‘Tis the season of contrasts. As we go deep, deep, deep into the heart of winter and acknowledge our darkest night, we feel the pull of retreat and hibernation. We counter the shadows by adorning our homes and Christmas trees with bright lights, burn many candles, and bask in the glow of a fireplace. We are invited to raise our voices as we ‘Hark the Herald’ and declare ‘Joy to the World’ or we may choose to quietly reflect as an accompanying angelic harpist shares her gift of music during a longest night service. We feast on turkey with all the traditional fare trimmings, and turn our leftovers into lighter fare comforting soups.
Our Christmas Eve service this year coincided with our weekly Out of the Cold program, where homeless guests are offered a hot meal and the sanctuary of a warm bed for the night. “All are welcome here.” the minister declared during the evening service. “There are those that have much and those with very little. There is a place here for everyone.” And to affirm the message we ended the gathering by creating a circle, each with a candle in hand, quietly waiting until the wick of one candle could be lit from the fame of another.
During one of my final sessions before stepping back for holidays, a client shared, “I realize now that my feelings can co-exist. I continue to deeply grieve the loss of my mother. One evening I paused by the window overlooking our backyard and I shed tears as I took in the gentle snowfall. She so loved Christmas. But from there I rejoined my family, and smiled with delight as my little twin girls were gleefully readying to decorate our Christmas tree. My feelings can co-exist. My sadness and loss can live alongside my joy and laughter. I don’t have to be one way or another. I can embrace both parts of myself.”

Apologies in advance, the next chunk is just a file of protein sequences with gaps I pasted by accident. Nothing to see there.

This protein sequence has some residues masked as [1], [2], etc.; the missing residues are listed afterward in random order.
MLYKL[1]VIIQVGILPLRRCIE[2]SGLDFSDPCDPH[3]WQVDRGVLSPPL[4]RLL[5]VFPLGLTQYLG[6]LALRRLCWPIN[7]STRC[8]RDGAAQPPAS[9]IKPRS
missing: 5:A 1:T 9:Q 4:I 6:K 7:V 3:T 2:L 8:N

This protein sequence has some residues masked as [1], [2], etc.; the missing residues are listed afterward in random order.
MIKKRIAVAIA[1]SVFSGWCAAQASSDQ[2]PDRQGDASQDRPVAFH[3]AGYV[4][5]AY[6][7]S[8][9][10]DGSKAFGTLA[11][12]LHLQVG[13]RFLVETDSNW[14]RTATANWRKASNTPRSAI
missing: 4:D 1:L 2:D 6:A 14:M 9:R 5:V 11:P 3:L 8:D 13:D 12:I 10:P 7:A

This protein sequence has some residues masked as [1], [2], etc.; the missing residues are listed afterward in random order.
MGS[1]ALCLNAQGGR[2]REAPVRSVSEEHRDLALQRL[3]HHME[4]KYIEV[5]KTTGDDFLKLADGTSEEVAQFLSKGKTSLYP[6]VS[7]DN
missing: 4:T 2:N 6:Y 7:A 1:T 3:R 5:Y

And we too can choose to acknowledge and embrace the seasonal contrasts. The darkness and the light. The feasting and the fasting. The abundance and the scarcity. The gatherings and the solitude. The joy and the sorrow. And as we tune into our own needs, perhaps we can tune into the needs of another. And for those finding it challenging to embrace the contrasts of the season, perhaps for them we can hold the hope and pass the flame.